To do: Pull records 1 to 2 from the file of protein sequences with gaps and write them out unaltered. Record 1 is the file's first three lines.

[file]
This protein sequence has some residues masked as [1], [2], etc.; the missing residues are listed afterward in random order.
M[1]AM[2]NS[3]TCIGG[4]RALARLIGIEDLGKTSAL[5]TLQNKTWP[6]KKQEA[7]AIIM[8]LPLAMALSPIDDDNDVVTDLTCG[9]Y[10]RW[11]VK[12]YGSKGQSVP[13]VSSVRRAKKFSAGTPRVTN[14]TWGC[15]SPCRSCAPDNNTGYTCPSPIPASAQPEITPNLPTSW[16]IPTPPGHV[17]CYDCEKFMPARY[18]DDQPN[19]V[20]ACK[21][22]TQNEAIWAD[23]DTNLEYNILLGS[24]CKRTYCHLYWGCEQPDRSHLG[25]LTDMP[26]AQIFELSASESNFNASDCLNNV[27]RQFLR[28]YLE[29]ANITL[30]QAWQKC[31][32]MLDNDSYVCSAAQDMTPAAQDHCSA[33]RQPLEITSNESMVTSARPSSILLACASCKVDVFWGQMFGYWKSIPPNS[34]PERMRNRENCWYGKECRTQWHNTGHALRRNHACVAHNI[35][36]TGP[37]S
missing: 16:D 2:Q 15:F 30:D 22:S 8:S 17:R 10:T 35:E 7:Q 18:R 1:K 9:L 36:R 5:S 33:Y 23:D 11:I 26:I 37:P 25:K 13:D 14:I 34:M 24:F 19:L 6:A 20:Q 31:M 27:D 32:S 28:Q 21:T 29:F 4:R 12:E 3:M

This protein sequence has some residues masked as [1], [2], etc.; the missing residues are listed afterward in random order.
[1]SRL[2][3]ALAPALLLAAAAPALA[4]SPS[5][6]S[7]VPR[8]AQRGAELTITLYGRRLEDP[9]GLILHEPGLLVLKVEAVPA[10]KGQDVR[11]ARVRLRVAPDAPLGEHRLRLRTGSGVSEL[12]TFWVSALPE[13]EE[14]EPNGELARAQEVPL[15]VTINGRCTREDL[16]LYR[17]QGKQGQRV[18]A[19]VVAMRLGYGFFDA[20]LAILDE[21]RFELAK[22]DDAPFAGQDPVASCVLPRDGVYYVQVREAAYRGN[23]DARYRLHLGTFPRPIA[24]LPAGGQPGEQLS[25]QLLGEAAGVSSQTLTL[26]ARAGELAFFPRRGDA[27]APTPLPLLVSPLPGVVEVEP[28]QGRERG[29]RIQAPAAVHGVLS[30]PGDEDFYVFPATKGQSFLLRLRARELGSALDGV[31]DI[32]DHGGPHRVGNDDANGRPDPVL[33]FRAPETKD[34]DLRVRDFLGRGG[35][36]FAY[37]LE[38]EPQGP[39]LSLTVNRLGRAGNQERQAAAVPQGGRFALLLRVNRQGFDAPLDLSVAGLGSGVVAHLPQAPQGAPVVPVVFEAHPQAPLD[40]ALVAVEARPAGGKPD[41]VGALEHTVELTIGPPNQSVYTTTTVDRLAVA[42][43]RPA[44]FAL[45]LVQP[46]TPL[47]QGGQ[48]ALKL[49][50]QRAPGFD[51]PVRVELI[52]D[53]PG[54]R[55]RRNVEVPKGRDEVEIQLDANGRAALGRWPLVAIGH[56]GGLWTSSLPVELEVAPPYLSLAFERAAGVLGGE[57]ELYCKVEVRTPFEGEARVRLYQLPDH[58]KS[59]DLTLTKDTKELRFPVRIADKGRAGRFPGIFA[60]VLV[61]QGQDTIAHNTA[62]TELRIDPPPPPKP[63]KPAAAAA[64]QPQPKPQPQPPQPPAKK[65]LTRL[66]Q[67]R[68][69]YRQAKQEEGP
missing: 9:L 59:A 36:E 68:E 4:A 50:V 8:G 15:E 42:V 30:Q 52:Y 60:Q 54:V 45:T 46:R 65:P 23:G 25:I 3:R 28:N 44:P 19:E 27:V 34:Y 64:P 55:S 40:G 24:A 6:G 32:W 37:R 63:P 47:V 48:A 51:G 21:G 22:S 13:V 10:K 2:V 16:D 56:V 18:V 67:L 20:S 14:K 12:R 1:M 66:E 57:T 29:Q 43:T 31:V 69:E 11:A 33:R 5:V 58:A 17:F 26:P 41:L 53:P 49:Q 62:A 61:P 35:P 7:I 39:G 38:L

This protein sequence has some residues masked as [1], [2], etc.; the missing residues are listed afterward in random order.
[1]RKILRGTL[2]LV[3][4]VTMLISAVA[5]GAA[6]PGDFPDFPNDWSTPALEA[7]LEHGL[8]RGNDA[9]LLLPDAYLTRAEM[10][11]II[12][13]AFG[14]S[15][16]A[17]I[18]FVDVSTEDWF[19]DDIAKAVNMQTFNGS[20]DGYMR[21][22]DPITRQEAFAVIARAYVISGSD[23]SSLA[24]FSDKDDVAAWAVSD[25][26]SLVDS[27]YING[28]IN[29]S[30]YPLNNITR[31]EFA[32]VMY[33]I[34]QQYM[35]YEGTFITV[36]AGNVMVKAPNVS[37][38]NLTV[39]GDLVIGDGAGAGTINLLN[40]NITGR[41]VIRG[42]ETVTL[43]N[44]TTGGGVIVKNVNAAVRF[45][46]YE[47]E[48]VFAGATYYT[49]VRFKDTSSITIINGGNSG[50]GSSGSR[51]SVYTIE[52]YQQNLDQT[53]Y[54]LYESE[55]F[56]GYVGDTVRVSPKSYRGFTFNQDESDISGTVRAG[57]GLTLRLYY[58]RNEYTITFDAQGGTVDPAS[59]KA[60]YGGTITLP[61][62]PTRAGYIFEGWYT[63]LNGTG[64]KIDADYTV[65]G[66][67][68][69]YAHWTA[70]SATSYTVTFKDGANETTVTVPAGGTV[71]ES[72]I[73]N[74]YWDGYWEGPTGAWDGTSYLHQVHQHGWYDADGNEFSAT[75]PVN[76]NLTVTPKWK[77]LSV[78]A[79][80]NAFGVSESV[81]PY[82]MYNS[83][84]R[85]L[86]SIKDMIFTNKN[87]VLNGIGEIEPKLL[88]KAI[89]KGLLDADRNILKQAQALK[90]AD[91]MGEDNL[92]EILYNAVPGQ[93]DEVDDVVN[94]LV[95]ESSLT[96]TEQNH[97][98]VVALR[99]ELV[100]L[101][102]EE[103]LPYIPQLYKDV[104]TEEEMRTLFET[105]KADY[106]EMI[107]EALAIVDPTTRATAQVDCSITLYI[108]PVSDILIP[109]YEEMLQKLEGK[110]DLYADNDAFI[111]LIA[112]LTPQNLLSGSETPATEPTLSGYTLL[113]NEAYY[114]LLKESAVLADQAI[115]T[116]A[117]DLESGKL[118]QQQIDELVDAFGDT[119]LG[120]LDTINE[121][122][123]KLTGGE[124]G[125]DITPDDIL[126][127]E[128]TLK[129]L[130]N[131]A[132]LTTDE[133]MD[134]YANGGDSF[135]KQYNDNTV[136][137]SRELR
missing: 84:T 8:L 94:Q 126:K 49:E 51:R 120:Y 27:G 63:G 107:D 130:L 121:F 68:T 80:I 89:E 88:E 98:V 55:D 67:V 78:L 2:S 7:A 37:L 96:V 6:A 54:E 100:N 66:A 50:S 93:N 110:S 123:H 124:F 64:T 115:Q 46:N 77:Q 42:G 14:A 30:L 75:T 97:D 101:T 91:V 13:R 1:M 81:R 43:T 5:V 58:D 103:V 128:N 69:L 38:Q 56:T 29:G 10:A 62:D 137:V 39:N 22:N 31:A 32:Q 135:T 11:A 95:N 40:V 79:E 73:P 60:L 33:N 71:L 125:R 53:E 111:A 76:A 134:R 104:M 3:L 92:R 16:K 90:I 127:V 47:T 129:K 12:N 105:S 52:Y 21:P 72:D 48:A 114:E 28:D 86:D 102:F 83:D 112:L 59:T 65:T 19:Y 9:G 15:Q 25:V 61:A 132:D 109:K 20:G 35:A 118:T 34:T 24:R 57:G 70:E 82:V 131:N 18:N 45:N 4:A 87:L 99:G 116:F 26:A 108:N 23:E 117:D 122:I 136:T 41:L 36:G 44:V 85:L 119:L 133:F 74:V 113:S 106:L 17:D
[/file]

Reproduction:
This protein sequence has some residues masked as [1], [2], etc.; the missing residues are listed afterward in random order.
M[1]AM[2]NS[3]TCIGG[4]RALARLIGIEDLGKTSAL[5]TLQNKTWP[6]KKQEA[7]AIIM[8]LPLAMALSPIDDDNDVVTDLTCG[9]Y[10]RW[11]VK[12]YGSKGQSVP[13]VSSVRRAKKFSAGTPRVTN[14]TWGC[15]SPCRSCAPDNNTGYTCPSPIPASAQPEITPNLPTSW[16]IPTPPGHV[17]CYDCEKFMPARY[18]DDQPN[19]V[20]ACK[21][22]TQNEAIWAD[23]DTNLEYNILLGS[24]CKRTYCHLYWGCEQPDRSHLG[25]LTDMP[26]AQIFELSASESNFNASDCLNNV[27]RQFLR[28]YLE[29]ANITL[30]QAWQKC[31][32]MLDNDSYVCSAAQDMTPAAQDHCSA[33]RQPLEITSNESMVTSARPSSILLACASCKVDVFWGQMFGYWKSIPPNS[34]PERMRNRENCWYGKECRTQWHNTGHALRRNHACVAHNI[35][36]TGP[37]S
missing: 16:D 2:Q 15:F 30:D 22:S 8:S 17:R 10:T 35:E 7:Q 18:R 1:K 9:L 36:R 5:S 33:Y 23:D 11:I 26:I 37:P 25:K 13:D 14:I 34:M 24:F 19:L 6:A 20:Q 31:M 27:D 32:S 28:Q 21:T 29:F 4:R 12:E 3:M

This protein sequence has some residues masked as [1], [2], etc.; the missing residues are listed afterward in random order.
[1]SRL[2][3]ALAPALLLAAAAPALA[4]SPS[5][6]S[7]VPR[8]AQRGAELTITLYGRRLEDP[9]GLILHEPGLLVLKVEAVPA[10]KGQDVR[11]ARVRLRVAPDAPLGEHRLRLRTGSGVSEL[12]TFWVSALPE[13]EE[14]EPNGELARAQEVPL[15]VTINGRCTREDL[16]LYR[17]QGKQGQRV[18]A[19]VVAMRLGYGFFDA[20]LAILDE[21]RFELAK[22]DDAPFAGQDPVASCVLPRDGVYYVQVREAAYRGN[23]DARYRLHLGTFPRPIA[24]LPAGGQPGEQLS[25]QLLGEAAGVSSQTLTL[26]ARAGELAFFPRRGDA[27]APTPLPLLVSPLPGVVEVEP[28]QGRERG[29]RIQAPAAVHGVLS[30]PGDEDFYVFPATKGQSFLLRLRARELGSALDGV[31]DI[32]DHGGPHRVGNDDANGRPDPVL[33]FRAPETKD[34]DLRVRDFLGRGG[35][36]FAY[37]LE[38]EPQGP[39]LSLTVNRLGRAGNQERQAAAVPQGGRFALLLRVNRQGFDAPLDLSVAGLGSGVVAHLPQAPQGAPVVPVVFEAHPQAPLD[40]ALVAVEARPAGGKPD[41]VGALEHTVELTIGPPNQSVYTTTTVDRLAVA[42][43]RPA[44]FAL[45]LVQP[46]TPL[47]QGGQ[48]ALKL[49][50]QRAPGFD[51]PVRVELI[52]D[53]PG[54]R[55]RRNVEVPKGRDEVEIQLDANGRAALGRWPLVAIGH[56]GGLWTSSLPVELEVAPPYLSLAFERAAGVLGGE[57]ELYCKVEVRTPFEGEARVRLYQLPDH[58]KS[59]DLTLTKDTKELRFPVRIADKGRAGRFPGIFA[60]VLV[61]QGQDTIAHNTA[62]TELRIDPPPPPKP[63]KPAAAAA[64]QPQPKPQPQPPQPPAKK[65]LTRL[66]Q[67]R[68][69]YRQAKQEEGP
missing: 9:L 59:A 36:E 68:E 4:A 50:V 8:G 15:E 42:V 30:Q 52:Y 60:Q 54:V 45:T 46:R 65:P 23:G 25:I 3:R 28:N 44:P 19:E 27:V 34:Y 64:P 55:S 40:G 24:A 6:G 32:W 37:R 63:P 47:V 48:A 51:G 21:G 22:S 13:V 10:K 2:V 16:D 56:V 18:V 67:L 20:S 14:K 12:R 1:M 66:E 57:T 29:Q 43:T 31:V 69:E 11:A 33:R 5:V 58:A 17:F 26:P 41:L 53:P 49:Q 62:A 61:P 35:P 7:I 39:G 38:L